An image shared by China's embassy in France has sparked outrage after appearing to compare the lives of muslims in Xinjiang to the plight of those suffering in the Gaza conflict.
The controversial post on social platform X is captioned "Sans titre", which translates to "untitled" and means something along the lines of "no comment necessary".
The caption is accompanied by two images. The first is of a bright city landscape in Xinjiang, the province where China is accused of ethnic cleansing of the Uyghur people, and the second shows a scene of destruction in Gaza following intense bombing from Israel as part of the country's mission to eradicate Hamas militants in retaliation to the October 7 attack.
The comparison of the vastly different settings has been widely interpreted as a suggestion China believes it has brought great prosperity for Xinjiang's Muslim population, unlike the fate of Palestinians at the hands of Israel and the West – with the country's harshest critics accusing Prime Minister Benjamin Netanyahu of genocide in Gaza.
Sans titre. pic.twitter.com/JolIpmyZbA
— Ambassade de Chine en France (@AmbassadeChine) October 30, 2023
The Chinese Communist Party has vehemently denied accusations of genocide in Xinjiang despite a series of disturbing claims emerging from the province where more than one million of its Muslim Uyghur population have been imprisoned in re-education camps since 2017. Other allegations include forcing the Uyghurs into manufacturing labour camps, conducting intense surveillance, and forced sterilisations.
Backlash over Chinese official's suggestions
Social media users and activists fighting for the human rights of Uyghurs were shocked by China's suggestion Uyghurs are living a prosperous life that is seemingly portrayed in the photo.
"I see the pictures, but do you see people there, it just shows buildings. Genocide comes in all different ways, bombs don't need to be dropped," Ramila Chanisheff, President of the Australian Uyghur Tangritagh Women’s Association (AUTWA), told Yahoo News Australia after seeing the post.
Chanisheff said she was distressed to see the comparison when, in what she still refers to as East Turkestan, "people are still disappearing — they are ethnically cleansing the people".
The post was not only shared by China's embassy in France, but by Zhang Heqiang, China's director of cultural affairs in Pakistan before later deleting the post, Newsweek reported.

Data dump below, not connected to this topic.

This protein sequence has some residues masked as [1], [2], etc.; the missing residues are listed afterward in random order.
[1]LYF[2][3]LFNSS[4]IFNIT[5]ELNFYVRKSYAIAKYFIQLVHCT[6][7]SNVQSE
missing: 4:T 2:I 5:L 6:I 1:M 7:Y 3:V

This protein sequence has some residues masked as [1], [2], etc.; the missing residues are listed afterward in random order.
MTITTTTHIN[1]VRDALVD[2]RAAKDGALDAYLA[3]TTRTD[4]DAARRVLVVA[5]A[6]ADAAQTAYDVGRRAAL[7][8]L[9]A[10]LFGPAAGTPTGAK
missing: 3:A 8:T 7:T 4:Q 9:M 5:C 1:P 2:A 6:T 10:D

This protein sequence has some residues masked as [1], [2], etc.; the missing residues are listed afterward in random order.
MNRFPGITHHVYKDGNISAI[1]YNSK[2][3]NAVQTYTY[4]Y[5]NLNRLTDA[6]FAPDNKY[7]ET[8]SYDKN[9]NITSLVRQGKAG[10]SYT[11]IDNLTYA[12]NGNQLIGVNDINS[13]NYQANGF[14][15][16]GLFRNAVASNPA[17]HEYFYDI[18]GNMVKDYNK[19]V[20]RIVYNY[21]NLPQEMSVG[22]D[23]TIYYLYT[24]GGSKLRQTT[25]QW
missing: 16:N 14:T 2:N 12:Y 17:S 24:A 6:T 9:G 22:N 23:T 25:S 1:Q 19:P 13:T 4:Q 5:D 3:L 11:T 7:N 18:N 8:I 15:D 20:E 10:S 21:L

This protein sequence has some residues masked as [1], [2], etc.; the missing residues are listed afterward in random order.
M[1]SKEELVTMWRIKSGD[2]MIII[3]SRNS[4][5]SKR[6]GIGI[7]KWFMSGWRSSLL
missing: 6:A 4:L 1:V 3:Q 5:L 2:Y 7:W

Dr Melanie O'Brien, Visiting Professor at the University of Minnesota and President of the International Association of Genocide Scholars told Yahoo News she was "shocked" to see the post because state-run Chinese social media accounts are usually far more measured.
"You can certainly commit genocide without razing buildings to the ground," she said, echoing Chanisheff's words.
UN condemned Chinese for crimes against humanity
On October 18, 51 United Nations member countries issued a joint declaration condemning the Chinese government’s crimes against humanity committed against Uyghurs and other Turkic communities, and urging China to end its violations of human rights in Xinjiang.
"Members of Uyghur and other predominantly Muslim minorities in Xinjiang continue to suffer serious violations of their human rights," the statement says.
China's calls for peace in Gaza a 'double standard'
According to the Ministry of Foreign Affairs of the People's Republic of China, President Xi Jinping, during a meeting with Egyptian Prime Minister Mostafa Madbouly, has "stressed" that the top priority is to bring about a cease-fire [in Gaza] and "prevent the conflict from spreading" and "causing a severe humanitarian crisis".
Although Chanisheff agrees there must be peace in Gaza and her community "need to support the holy land", she is appalled with the double standards displayed by the Chinese government. "At the same time, China is committing horrific genocide in their own backyard," she said.
Gaza's conflict rolls on
Palestinian militant group Hamas launched cross-border raids from Gaza on October 7, killing more than 1,400 people and taking hostages. Israel then declared war with the territory, killing over 8,500 Palestinians so far, according to Gaza’s health ministry.
This comes after a long history of tension between Israel and Palestine and the removal of Palestinians since Israel’s founding in 1948.
There have been calls for a cease-fire from people across the globe, with thousands of Australians taking part in pro-Palestinian rallies despite Australian officials recently abstaining from voting on the UN's demand for a humanitarian truce.
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